She must be a good listener and have a good coach/mentor, someone she can go to. Above all, she needs to develop herself personally and get the right skills needed to run the business effectively and competently.
What impact would you say personal development has in running a successful business?
Personal development is a process of self-education aimed at enhancing professional skills, employability, quality of life, self-discipline, talent, and potential. Personal development has a great impact if you want to run a successful business. For anyone hoping or aspiring to climb the career ladder or increase his or her social capital, personal development is invaluable.
We all seek for ways to improve ourselves each day, a conscientious personal development plan is key to accelerating that growth because personal development allows you to push yourself further and faster. Training courses are very effective to develop personal skills. This is because they provide a wealth of resources and the structure you need to excel and be different from the other man next door.
No matter what sector you work in or what level you have attained in life, cultivating strong personal development skills will propel you to newer heights both personally and professionally.
If you’d like to share your story with She Leads Africa, let us know more about you and your story here.
“She Leads Africa Facebook Live with Deliwe makata – Founder of Women Inspire, Malawi. How to run a startup while completing your studies. Join the She Leads Africa community by visiting SheLeadsAfrica.org/join!”
Deliwe Makata is a writer, speaker, and highly ambitious leader, with aspirations of getting into international public policy-making. She is the founder and executive director of a women empowerment organization called Women Inspire.
Women Inspire is dedicated to improving the lives of women and girls, both locally and internationally. Through training & mentoring women and girls in the areas of education, human right advocacy, capacity building, leadership and decision-making positions.
As a speaker, Deliwe has inspired many through her motivational appearances with international organizations, such as AGE Africa.
Deliwe is also an exceptional final year student currently pursuing her undergraduate degree with the University of Malawi, Chancellor College, studying Arts in Humanities.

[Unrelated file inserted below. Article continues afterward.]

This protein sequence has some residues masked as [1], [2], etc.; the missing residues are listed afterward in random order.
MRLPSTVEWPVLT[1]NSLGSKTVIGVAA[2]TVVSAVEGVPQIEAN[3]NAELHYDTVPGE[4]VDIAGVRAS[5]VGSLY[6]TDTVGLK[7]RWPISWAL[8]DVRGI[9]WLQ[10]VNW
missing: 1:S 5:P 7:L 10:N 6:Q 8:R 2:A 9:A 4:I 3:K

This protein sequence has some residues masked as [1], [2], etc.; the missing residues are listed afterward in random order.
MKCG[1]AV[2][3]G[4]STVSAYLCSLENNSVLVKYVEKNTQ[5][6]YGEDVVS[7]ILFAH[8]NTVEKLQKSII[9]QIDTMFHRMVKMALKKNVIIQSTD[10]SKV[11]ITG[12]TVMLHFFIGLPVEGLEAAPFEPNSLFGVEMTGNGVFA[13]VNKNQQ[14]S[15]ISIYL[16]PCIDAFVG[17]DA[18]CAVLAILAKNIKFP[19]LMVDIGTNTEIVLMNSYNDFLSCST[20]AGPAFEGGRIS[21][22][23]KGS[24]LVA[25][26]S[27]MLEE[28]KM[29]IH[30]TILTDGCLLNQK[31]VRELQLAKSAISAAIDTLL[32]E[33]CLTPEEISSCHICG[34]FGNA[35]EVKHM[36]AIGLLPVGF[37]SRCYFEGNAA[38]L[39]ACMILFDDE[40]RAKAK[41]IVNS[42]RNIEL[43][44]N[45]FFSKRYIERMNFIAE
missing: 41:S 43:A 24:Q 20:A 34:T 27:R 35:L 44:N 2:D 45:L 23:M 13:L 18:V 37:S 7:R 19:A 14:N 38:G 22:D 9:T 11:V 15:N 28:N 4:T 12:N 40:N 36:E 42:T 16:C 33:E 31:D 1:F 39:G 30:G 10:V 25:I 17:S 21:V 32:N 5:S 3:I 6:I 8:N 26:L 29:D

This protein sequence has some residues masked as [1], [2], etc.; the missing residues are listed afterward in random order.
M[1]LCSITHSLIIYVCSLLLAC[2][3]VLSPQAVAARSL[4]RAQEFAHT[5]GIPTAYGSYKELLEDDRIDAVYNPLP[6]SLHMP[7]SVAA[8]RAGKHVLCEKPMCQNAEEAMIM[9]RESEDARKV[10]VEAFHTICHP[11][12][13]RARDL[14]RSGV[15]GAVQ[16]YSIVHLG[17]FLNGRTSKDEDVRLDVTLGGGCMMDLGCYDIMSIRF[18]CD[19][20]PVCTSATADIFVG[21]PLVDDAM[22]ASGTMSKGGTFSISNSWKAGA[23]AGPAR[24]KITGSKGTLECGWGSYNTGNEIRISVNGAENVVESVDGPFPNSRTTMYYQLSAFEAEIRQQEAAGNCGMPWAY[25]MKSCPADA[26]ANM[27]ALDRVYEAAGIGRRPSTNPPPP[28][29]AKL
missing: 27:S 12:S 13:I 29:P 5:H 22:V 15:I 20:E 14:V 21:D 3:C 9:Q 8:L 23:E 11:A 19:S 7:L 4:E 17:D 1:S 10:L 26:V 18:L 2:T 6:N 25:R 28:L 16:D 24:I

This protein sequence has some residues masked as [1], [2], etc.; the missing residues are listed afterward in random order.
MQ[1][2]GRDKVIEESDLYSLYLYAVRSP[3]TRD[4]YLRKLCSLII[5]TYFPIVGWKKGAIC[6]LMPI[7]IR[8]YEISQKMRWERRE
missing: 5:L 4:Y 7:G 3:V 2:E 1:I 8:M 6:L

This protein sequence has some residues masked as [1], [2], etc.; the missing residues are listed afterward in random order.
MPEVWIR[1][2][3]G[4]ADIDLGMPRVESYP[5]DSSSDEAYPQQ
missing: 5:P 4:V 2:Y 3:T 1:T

In case you missed this Twitter chat, see the oh- so-good moments below!
Have you ever thought of starting a management company and growing it into a profitable business? Or becoming that Motherland Mogul in management with a six digit salary?
If you think it, act on it!
As young African women, you need to equip yourselves, plan for your future, and prepare to scale up that ladder of success, even when you’re starting from the bottom.
Join us on Wednesday, Aug. 9th for a Twitter chat with travel/media entrepreneur & the country director for WEConnect International – Shade Ladipo, as she enlightens young African women interested in management, on how consistent career development has helped her grow and become a better leader.
Shade who founded a destination management company from nothing at age 25, believes that education and career development is the most important driving force for every aspiring Motherland Mogul.
Shade Ladipo is the Executive Director of WEConnect International , a travel and media entrepreneur and a social activist.
At the age of 25, Shade founded Avienti Limited – a Destination Management company with three offices in Nigeria. She has also worked with the United Nations Volunteers Nigeria and several advertising agencies where she specialized in event management, account management, and client services and strategy.
Shade has been recognized by several platforms for her work as a change agent and businesswoman. She has been nominated for the Future Awards Africa Awards, chosen as 101 Young Achievers at the African Business Forum in Accra Ghana in 2008, and selected as a Goldman Sachs fellow.
Shade regularly appears on radio programs and at live events to talk about everything she is passionate about, including leading a successful business in Nigeria.